Raising awareness and creating empathy between students.
Just a Day is a simulation designed to promote awareness of the mental health issues that many college students suffer from. With this project we strive to create empathy on campus and remove the stigma on mental health.
user interface design
video / animations
case study design
The number of college students suffering from anxiety and depression is growing and there are not enough accessible resources on college campuses, Students are avoiding getting help because of the stigma on mental health, or because their own mental health is what’s stopping them from getting the treatment they need.
By creating an interactive simulation that gives visitors an idea of what it’s like to suffer from anxiety and depression, we can promote empathy between students. Just a Day will take visitors through a day in the life of a college student with mental illness. This simulation will allow the visitor to make decisions for a given character, also giving data visualizations of statistics that pertain to the issue, and concluding with information of where they can get help or support.
After deciding on the topic of mental health we did research to see what was already out there; from exhibitions about depression, to theoretical apps allowing communication about mental illness between strangers. These ideas gave us some direction towards an interactive exhibit.
We conducted an online survey with questions about the mental health facilities on campus, the survey was taken by 107 current and past students of Western Washington University. Here’s some of the information we gathered:
In addition to these statistics we received over 50 written responses when asked about why students looked for help off campus and what other concerns they had. Many of them explaining how the services on campus are focused on quick fixes, rather than long term treatment, and that they are uninformed about the variety of different mental illnesses.
When we began our research we knew that we had two main goals; to raise awareness, and to create empathy between students. One thing that got us on track was using the "How Might We" process, writing out different ways that we could make a positive impact on mental health issues. After combining similar ideas and narrowing them down, we created a pyramid ranking them by level of importance.
From here we decided on the idea of "Just a Day" and creating a simulation of a day in the life of someone suffering from anxiety and depression. We wanted the simulation to take the user through different locations and different scenarios where they had to make decisions and then face the result that their character experiences.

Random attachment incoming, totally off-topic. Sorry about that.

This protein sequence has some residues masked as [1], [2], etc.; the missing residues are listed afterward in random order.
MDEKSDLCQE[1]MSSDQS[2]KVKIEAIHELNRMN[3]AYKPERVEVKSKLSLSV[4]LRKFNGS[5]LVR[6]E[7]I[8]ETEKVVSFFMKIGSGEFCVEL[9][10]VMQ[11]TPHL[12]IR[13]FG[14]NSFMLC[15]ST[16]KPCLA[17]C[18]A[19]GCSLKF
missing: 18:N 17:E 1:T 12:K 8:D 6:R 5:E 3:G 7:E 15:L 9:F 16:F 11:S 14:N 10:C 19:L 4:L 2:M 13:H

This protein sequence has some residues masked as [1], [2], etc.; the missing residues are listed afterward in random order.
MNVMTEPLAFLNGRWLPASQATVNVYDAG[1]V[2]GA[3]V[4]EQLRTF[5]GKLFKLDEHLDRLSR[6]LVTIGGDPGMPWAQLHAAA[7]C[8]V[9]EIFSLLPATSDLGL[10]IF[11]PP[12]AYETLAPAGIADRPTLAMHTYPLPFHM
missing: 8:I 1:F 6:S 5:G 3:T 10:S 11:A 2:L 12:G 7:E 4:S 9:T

Our concept for the simulation was for people to enter the exhibit and receive a tablet that would introduce them to their character and then instruct them to go to their first location (each wall of the exhibit would represent a different location). They would then be taken through their first scenario.
Conveying this idea with paper prototypes was difficult, but with our explanation the users began to understand. We were advised to streamline the back and forth from tablet to wall display, which we worked on with our digital prototypes.
With our first set of digital prototypes for the tablet we were given similar feedback about confusion between the tablet screen and the projection in front of them. Users also were uncomfortable not knowing how far along they were in the simulation, and wanted a way to go back after making decisions.
After editing the tablet screen display, we added the point of view videos and scenarios to be projected in front of the user. At this point we were getting to a more realistic idea of the flow of the exhibit.
Once we had our concept nailed down, we began to gather assets to put the simulation together. Using video, data visualization, user input, and storytelling, Just a Day started coming together. The flow of the exhibit is described below, as well as a visual example of what the space could look like.
Our installation begins with different projections on each wall representing different locations, the users are given a tablet that tells them a bit about their character and sends them to their first location.
Point of View Videos
When the user gets to their location, the responsive nature and seamlessness of the tablet and projection experience begins. A point of view video simulation is projected on the wall and a description of the scenario appears, the tablet responds with options that the user chooses for their character.
After choosing a pathway for the character, the result appears followed by an animated statistic pertaining to that specific scenario.
The first screen is an introduction to the installation. You are given the description of your character and can begin the simulation. The displays on the tablet are simple and to the point, giving you clear options and direction throughout the exhibit.
Here is a video of how the exhibit would flow and what the space would look like, as well as the relationship between the tablet and the projected videos.
Tackling a topic as sensitive as mental health was a daunting and difficult task. There were multiple factors to consider; our language, our audience, and the feelings of those with mental health issues. This project took a lot of work and a lot of discussion and planning to get right, but it's an important topic that needs to be talked about.